Quality and comprehension of UML interaction diagrams-an experimental comparison

Chanan Glezer, Mark Last, Efrat Nachmany, Peretz Shoval

Research output: Contribution to journalArticlepeer-review

22 Scopus citations


UML (Unified Modeling Language) is a collection of somewhat overlapping modeling techniques, thus creating a difficulty in establishing practical guidelines for selecting the most suitable techniques for modeling OO artifacts. This is true mainly with respect to two types of interaction diagrams: Sequence and collaboration. Attempts have been made to evaluate the comprehensibility of these diagram types for various types of applications, but they did not address the issue of quality of diagrams created by analysts. This article reports the findings from a controlled experiment where both the comprehensibility and quality of the interaction diagrams were investigated in two application domains: management information systems (MIS) and real-time (RT) systems. Our results indicate that collaboration diagrams are easier to comprehend than sequence diagrams in RT systems, but there is no difference in comprehension of the two diagram types in MIS. Irrespective of the diagram type, it is easier to comprehend interaction diagrams of MIS than of RT systems. With respect to diagram quality, in the case of MIS, analysts create collaboration diagrams of better quality than sequence diagrams, but there is no significant difference in quality of diagrams created in RT systems. Irrespective of the diagram type, more correct diagrams are created in MIS applications than in RT applications.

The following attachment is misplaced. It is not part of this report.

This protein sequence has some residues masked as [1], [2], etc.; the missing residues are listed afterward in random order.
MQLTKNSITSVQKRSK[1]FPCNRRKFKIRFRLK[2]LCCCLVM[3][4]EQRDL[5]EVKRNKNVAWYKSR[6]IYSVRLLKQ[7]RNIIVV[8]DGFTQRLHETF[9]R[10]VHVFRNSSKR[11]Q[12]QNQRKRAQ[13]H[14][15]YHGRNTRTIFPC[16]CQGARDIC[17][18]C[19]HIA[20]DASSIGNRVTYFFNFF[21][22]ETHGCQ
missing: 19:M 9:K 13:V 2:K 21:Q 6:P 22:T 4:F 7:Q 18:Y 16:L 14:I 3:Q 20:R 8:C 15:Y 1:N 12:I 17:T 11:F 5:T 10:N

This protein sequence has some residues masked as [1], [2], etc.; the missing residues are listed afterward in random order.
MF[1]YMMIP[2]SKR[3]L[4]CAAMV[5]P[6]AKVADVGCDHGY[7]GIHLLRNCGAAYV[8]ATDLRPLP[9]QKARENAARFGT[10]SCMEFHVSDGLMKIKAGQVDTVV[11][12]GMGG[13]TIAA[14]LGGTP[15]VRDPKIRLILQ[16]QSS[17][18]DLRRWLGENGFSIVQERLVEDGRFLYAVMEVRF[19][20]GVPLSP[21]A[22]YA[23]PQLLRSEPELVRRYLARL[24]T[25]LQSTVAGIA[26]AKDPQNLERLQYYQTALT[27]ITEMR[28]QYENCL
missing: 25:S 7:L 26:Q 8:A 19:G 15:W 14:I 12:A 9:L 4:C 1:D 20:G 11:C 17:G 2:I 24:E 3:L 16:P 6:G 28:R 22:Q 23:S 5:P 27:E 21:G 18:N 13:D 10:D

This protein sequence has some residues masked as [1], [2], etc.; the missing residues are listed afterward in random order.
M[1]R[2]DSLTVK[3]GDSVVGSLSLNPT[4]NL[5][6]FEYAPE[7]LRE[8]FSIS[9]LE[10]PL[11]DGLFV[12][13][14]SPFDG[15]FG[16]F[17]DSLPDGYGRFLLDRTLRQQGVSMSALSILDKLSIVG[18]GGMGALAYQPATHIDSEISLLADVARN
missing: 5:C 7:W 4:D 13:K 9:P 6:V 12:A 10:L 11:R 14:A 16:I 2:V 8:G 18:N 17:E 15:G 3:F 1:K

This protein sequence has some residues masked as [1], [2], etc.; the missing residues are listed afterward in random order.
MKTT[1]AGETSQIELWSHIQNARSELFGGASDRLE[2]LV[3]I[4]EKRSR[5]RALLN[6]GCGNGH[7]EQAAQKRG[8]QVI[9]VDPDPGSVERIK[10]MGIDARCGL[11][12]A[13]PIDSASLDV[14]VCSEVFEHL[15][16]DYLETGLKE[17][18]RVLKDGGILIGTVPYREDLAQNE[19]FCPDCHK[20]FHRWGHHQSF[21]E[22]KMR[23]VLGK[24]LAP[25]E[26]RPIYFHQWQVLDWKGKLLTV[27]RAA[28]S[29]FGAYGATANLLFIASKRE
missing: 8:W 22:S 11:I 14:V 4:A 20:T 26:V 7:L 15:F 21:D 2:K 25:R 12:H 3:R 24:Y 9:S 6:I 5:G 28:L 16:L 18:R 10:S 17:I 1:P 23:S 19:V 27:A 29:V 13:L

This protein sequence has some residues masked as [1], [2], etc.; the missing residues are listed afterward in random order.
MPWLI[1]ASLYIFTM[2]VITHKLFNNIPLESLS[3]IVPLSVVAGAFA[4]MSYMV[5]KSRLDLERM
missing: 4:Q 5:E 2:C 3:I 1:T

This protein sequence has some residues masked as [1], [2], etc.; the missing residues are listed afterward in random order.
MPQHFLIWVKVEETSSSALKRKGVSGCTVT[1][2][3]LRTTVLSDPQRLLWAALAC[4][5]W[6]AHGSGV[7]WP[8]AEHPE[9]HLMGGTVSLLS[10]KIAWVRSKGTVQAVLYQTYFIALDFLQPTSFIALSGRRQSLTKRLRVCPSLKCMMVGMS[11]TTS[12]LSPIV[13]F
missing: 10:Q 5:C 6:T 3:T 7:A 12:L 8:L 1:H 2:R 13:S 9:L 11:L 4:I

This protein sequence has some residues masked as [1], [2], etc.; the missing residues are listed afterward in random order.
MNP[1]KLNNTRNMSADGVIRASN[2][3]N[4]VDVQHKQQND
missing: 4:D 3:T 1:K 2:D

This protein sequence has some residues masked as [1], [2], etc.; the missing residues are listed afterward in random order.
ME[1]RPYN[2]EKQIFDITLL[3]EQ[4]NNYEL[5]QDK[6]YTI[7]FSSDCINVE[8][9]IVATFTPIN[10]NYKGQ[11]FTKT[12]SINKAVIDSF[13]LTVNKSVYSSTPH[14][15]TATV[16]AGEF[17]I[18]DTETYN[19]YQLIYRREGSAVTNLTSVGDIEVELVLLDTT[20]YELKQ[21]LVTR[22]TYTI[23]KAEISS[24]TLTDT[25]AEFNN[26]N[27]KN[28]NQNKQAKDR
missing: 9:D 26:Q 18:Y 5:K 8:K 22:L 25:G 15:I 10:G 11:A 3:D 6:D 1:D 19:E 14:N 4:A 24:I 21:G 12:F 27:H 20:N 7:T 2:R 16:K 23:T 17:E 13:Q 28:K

Original languageEnglish
Pages (from-to)675-692
Number of pages18
JournalInformation and Software Technology
Issue number10
StatePublished - 1 Jul 2005


  • Collaboration diagrams
  • Experiments
  • Interaction diagrams
  • Method/model evaluation
  • Object-oriented analysis
  • Sequence diagrams
  • Software engineering
  • UML


Dive into the research topics of 'Quality and comprehension of UML interaction diagrams-an experimental comparison'. Together they form a unique fingerprint.

Cite this